The National Labor Relations Board issued a pair of decisions in late August, which ruled that teachers at charter schools are private employees, therefore falling under the NLRB’s jurisdiction. The cases centered on two schools with teachers vying for union representation: PA Virtual Charter School, a statewide cyber charter in Pennsylvania, and Hyde Leadership Charter School, located in Brooklyn. In both cases, the NLRB concluded that the charters were “private corporation[s] whose governing board members are privately appointed and removed,” and were neither “created directly by the state” nor “administered by individuals who are responsible to public officials or the general electorate.” The NLRB determined that a charter’s relationship to the state resembled that of a government contractor, as governments provide the funding but do not originate or control the schools.
National Labor Relations Board decides charter schools are private corporations, not public schools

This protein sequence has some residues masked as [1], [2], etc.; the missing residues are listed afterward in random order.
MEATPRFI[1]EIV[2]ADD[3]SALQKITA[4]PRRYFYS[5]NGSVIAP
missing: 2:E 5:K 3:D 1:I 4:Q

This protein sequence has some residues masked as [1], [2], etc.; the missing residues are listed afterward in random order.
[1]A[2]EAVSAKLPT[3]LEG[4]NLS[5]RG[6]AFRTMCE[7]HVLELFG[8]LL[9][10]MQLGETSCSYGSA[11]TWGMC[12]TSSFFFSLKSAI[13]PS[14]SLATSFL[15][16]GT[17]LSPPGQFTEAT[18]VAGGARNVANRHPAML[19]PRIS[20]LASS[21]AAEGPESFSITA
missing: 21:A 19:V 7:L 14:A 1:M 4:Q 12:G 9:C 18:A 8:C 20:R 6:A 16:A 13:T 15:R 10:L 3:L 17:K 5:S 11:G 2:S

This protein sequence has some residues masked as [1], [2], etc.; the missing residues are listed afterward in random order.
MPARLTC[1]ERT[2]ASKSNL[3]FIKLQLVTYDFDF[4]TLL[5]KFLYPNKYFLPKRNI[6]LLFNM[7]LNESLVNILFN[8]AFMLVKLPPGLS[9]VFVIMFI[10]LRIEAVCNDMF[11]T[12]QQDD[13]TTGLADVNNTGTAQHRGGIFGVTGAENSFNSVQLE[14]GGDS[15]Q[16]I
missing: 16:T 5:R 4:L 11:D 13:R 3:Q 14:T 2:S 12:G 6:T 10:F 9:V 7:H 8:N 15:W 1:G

Source: Emma Brown, Washington Post, August 30, 2016
The National Labor Relations Board decided in two separate cases last week that — as far as federal labor law is concerned — charter schools are not public schools but private corporations. The decisions apply only to the specific disputes from which they arose, involving unionization efforts at charter schools in New York and in Pennsylvania. But they plunge the labor board into a long-running debate over the nature of charter schools: publicly funded, privately run institutions that enroll about 3 million students nationwide. Charter school advocates have long argued that charters are public schools because they are tuition-free, open-enrollment institutions funded primarily with tax dollars. But union leaders and other critics describe charters as private entities that supplant public schools, which are run by elected officials, with nonprofit and for-profit corporations that are run by unelected boards that are unaccountable to voters. In its recent decisions, both issued Aug. 24, the National Labor Relations Board ruled that Hyde Leadership Charter School in Brooklyn and the Pennsylvania Virtual Charter School are — like other government contractors — private corporations that receive taxpayer dollars. … Miscimarra said the board should refrain from becoming involved in any charter school cases: The labor board’s definition of public vs. private is so specific that it must be evaluated case by case, creating unacceptable uncertainty for schools and their employees, he wrote …